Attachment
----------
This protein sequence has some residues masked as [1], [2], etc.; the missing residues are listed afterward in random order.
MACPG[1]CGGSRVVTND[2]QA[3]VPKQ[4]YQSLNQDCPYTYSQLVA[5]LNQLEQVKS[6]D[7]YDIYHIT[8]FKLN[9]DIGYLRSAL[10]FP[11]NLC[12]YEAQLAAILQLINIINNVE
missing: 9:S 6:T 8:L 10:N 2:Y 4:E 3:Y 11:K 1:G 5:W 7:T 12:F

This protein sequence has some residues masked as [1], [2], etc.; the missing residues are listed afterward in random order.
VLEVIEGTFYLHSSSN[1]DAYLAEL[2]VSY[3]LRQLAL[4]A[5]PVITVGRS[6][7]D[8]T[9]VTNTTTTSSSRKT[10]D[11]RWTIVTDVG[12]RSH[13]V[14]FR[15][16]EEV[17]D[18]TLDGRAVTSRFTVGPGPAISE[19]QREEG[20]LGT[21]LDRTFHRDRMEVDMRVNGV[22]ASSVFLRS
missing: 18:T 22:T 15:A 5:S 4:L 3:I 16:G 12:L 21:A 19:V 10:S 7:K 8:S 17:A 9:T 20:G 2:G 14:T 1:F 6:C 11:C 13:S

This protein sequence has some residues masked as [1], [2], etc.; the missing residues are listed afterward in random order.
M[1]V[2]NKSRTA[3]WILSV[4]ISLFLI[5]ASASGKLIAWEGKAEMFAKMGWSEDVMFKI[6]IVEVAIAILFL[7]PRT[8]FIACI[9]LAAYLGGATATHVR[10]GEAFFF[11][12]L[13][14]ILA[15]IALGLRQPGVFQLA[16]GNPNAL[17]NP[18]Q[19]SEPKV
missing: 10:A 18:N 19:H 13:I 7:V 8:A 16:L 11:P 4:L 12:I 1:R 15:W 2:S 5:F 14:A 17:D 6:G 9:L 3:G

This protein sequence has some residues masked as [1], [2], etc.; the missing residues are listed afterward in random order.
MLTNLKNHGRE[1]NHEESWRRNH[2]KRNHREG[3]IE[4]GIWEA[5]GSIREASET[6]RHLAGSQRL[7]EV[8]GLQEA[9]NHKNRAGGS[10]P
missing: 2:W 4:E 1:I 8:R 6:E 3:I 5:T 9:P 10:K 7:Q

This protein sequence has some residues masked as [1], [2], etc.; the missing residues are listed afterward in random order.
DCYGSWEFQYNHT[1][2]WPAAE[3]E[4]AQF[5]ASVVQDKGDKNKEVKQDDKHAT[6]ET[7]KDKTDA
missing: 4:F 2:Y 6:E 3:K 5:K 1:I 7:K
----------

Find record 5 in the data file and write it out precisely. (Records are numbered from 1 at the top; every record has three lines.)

This protein sequence has some residues masked as [1], [2], etc.; the missing residues are listed afterward in random order.
DCYGSWEFQYNHT[1][2]WPAAE[3]E[4]AQF[5]ASVVQDKGDKNKEVKQDDKHAT[6]ET[7]KDKTDA
missing: 4:F 2:Y 6:E 3:K 5:K 1:I 7:K